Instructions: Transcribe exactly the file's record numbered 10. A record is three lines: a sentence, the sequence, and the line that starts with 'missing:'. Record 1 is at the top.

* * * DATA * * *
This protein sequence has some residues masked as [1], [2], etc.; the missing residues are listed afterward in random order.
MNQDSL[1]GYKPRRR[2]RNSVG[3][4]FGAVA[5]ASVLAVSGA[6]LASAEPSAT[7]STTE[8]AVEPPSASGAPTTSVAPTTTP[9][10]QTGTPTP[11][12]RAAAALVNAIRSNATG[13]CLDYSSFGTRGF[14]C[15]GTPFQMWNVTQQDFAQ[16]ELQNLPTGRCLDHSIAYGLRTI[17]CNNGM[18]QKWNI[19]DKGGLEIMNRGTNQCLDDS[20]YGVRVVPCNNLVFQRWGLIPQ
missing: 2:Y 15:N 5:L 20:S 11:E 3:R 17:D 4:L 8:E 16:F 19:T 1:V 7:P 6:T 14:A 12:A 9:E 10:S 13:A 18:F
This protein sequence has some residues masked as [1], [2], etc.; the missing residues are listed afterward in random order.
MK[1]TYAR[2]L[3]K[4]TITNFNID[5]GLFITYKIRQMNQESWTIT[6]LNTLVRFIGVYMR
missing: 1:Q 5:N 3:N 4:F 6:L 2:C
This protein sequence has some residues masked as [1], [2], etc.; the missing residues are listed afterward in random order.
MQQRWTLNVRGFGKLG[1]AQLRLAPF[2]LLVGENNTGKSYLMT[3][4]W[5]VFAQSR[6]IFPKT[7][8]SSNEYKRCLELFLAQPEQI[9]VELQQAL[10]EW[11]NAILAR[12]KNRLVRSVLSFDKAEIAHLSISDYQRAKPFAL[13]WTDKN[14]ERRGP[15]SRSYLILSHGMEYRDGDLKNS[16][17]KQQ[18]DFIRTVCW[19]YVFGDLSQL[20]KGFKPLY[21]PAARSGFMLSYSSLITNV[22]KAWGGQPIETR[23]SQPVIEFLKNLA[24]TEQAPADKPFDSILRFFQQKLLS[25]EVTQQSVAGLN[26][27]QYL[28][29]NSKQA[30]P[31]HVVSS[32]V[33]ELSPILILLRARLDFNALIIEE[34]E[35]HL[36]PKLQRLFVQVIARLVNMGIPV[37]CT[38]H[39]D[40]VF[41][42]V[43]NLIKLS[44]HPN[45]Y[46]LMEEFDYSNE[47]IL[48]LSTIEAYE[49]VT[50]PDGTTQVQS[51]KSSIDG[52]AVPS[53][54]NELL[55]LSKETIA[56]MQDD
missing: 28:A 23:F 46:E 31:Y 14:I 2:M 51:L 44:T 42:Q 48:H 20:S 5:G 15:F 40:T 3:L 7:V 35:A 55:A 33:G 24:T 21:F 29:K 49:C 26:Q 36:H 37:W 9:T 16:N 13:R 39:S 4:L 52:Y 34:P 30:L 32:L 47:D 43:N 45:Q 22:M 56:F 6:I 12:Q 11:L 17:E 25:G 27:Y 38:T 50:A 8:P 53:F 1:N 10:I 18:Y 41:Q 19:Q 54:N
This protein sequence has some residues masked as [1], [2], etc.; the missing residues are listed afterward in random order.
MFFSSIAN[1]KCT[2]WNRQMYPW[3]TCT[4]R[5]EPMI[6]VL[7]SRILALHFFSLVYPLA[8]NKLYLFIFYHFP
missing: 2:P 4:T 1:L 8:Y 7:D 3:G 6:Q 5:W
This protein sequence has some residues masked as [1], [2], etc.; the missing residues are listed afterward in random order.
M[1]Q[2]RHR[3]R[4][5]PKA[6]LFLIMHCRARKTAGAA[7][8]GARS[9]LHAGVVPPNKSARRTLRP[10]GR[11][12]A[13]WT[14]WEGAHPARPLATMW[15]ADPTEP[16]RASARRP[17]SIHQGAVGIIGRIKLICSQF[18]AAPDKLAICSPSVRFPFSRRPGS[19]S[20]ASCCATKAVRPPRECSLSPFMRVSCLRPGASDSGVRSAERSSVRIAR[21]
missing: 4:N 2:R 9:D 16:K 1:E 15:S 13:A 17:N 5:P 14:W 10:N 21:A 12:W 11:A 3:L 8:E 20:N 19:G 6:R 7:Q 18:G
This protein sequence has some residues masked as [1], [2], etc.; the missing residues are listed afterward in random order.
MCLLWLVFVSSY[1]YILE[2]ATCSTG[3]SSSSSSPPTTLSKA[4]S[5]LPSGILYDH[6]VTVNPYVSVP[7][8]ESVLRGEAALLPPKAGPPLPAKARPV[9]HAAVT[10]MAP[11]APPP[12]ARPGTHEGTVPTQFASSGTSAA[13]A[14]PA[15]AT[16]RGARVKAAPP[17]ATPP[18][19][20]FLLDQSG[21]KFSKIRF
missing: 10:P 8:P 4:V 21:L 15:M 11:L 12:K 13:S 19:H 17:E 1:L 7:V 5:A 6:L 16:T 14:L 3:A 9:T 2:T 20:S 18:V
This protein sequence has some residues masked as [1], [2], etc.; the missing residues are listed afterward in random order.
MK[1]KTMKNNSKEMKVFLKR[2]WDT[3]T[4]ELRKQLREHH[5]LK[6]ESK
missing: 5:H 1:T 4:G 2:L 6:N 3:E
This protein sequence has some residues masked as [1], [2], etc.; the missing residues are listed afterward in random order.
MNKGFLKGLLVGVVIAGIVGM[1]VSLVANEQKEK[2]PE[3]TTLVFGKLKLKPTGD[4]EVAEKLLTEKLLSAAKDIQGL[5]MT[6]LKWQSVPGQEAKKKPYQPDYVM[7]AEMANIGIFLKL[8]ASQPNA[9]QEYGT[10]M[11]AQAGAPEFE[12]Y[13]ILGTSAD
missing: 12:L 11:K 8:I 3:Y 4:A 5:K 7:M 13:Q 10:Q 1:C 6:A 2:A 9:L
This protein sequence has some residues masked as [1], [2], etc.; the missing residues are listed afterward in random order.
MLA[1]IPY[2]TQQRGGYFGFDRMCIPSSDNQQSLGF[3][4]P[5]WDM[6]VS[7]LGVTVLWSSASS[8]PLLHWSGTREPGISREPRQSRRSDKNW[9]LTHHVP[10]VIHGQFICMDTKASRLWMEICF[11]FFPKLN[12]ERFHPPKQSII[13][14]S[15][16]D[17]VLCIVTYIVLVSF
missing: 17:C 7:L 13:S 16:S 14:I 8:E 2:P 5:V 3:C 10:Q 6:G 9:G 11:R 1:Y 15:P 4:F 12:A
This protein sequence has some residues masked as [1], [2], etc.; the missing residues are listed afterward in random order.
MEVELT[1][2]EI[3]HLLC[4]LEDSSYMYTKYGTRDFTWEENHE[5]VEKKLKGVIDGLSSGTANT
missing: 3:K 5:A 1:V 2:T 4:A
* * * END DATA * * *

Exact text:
This protein sequence has some residues masked as [1], [2], etc.; the missing residues are listed afterward in random order.
MEVELT[1][2]EI[3]HLLC[4]LEDSSYMYTKYGTRDFTWEENHE[5]VEKKLKGVIDGLSSGTANT
missing: 3:K 5:A 1:V 2:T 4:A